Nikon D3300 Shooter’s Reports 1 and 2: Is this affordable SLR for you?


posted Friday, May 2, 2014 at 3:19 PM EST


Nikon's D3300 outdoes the competition in ways that will please beginning photographers, such as a better-than-average kit lens and a great sensor. Nikon also brought the groundbreaking carbon fiber monocoque construction technique found on the more expensive D5300 to this entry-level model, which allows for a lighter, smaller, stronger camera than the previous polycarbonate-on-metal chassis of its predecessor.

And lest you begin to think little changes from generation-to-generation on entry-level cameras like this, think again. Nikon hasn't played it safe with the D3300, removing the optical low pass filter to deliver crisper images, albeit with the potential for greater moiré. This is a move sure to please enthusiasts, though we have to wonder how the intended audience of beginners will respond when they naïvely attempt to take photos with repeating patterns in buildings or fabrics in the frame.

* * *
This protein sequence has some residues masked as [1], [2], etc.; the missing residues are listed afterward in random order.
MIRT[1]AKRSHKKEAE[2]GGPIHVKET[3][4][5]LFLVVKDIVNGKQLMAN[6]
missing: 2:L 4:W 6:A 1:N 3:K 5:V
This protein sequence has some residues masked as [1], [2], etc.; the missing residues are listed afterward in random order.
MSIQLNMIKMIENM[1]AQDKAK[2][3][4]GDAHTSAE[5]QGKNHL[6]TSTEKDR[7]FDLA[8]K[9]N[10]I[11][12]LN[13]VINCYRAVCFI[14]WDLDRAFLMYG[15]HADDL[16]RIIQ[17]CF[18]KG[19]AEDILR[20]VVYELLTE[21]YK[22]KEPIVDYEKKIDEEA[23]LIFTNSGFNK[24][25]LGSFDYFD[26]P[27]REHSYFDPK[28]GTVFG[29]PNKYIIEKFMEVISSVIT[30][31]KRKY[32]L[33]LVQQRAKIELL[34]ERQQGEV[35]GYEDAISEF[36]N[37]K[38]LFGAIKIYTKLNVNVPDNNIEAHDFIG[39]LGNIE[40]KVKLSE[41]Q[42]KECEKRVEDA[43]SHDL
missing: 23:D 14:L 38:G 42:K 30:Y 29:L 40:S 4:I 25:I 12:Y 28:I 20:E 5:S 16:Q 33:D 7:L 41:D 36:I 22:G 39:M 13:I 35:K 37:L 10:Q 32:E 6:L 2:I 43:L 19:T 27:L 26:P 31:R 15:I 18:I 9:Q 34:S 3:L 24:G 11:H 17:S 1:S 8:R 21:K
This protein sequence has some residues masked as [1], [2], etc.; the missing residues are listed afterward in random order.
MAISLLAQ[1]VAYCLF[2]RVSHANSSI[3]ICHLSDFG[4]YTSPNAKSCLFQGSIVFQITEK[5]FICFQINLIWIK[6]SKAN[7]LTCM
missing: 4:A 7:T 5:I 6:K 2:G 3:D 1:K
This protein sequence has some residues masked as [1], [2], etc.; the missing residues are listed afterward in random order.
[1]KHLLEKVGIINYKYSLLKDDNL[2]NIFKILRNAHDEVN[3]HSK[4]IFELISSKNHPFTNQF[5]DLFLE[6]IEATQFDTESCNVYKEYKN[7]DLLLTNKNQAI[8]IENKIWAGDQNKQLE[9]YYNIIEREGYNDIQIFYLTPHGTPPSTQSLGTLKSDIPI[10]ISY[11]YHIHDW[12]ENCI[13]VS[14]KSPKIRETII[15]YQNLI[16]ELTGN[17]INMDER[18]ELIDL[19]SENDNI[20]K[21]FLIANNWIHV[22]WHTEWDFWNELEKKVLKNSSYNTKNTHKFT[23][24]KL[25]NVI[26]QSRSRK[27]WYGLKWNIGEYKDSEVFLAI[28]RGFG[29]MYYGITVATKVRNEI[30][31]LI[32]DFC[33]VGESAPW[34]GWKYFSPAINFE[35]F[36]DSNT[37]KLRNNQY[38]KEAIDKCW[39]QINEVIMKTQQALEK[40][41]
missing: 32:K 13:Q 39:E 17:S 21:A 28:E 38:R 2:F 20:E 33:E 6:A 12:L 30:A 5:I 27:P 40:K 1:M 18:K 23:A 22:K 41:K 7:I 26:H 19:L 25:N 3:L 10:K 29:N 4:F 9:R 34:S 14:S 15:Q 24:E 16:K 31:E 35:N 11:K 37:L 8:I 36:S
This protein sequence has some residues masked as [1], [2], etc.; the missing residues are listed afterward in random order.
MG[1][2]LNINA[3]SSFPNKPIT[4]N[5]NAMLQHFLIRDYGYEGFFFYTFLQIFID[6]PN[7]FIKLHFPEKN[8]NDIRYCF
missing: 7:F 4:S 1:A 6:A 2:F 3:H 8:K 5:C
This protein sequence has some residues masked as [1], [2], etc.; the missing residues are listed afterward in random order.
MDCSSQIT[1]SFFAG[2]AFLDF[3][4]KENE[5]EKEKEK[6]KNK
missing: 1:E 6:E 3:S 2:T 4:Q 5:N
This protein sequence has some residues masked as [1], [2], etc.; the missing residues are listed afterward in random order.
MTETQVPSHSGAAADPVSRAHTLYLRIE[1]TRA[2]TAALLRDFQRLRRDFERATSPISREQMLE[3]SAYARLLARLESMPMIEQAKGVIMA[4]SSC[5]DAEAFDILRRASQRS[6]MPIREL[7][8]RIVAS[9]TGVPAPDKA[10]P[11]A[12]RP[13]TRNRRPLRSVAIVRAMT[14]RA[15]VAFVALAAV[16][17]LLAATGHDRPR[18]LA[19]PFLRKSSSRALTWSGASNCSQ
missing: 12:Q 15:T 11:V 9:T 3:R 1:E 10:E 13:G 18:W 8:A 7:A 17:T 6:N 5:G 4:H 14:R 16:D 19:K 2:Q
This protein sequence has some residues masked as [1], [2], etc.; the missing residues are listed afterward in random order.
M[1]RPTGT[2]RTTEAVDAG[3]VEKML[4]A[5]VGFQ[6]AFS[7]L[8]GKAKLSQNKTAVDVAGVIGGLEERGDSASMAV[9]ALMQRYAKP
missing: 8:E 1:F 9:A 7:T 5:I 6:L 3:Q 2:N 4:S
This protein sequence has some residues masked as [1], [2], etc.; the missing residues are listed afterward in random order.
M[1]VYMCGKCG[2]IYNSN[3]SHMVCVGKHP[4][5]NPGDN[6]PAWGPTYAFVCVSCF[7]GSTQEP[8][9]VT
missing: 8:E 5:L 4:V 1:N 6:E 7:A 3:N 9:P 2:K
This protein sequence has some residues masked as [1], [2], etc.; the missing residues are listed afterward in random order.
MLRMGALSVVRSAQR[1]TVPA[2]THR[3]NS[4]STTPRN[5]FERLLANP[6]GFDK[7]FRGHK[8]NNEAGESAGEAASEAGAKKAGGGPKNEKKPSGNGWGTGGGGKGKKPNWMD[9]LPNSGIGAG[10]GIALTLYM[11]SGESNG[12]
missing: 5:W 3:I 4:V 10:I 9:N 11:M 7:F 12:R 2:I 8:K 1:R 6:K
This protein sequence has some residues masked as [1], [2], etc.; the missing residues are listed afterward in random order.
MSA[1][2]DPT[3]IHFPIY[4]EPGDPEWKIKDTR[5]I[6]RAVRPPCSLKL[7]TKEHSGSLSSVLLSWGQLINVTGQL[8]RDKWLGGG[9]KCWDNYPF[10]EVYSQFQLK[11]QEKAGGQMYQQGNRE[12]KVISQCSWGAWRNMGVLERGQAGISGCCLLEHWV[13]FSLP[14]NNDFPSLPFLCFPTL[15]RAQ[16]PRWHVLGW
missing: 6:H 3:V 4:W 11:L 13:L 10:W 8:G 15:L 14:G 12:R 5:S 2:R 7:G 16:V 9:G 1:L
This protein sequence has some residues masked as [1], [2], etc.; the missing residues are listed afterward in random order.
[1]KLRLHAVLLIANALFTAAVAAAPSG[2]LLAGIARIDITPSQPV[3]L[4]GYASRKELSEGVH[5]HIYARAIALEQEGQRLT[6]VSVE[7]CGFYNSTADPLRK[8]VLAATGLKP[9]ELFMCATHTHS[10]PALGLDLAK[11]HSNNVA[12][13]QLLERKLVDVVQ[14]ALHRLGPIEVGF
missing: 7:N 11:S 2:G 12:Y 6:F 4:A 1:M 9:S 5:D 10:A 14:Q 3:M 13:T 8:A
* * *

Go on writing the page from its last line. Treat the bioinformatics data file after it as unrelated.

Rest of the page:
Reviewer Rob Taylor-Case took the D3300 out for a test drive and found much to enjoy. At the same time, the experience wasn't always a smooth one for this loyal Canon fan. Find out what he liked and disliked about this strong entry-level DSLR in our Nikon D3300 Shooter's Reports, Part I & Part II!

Curious to see how the D3300 compares to its big brother, the D5300? Take a look: Nikon D3300 vs. Nikon D5300.

Want to compare the D3300 to Canon's model in this price bracket? Take a look: Nikon D3300 vs. Canon SL1.

Nikon 35mm f/1.8, f/1.8, 1/4000s, ISO 100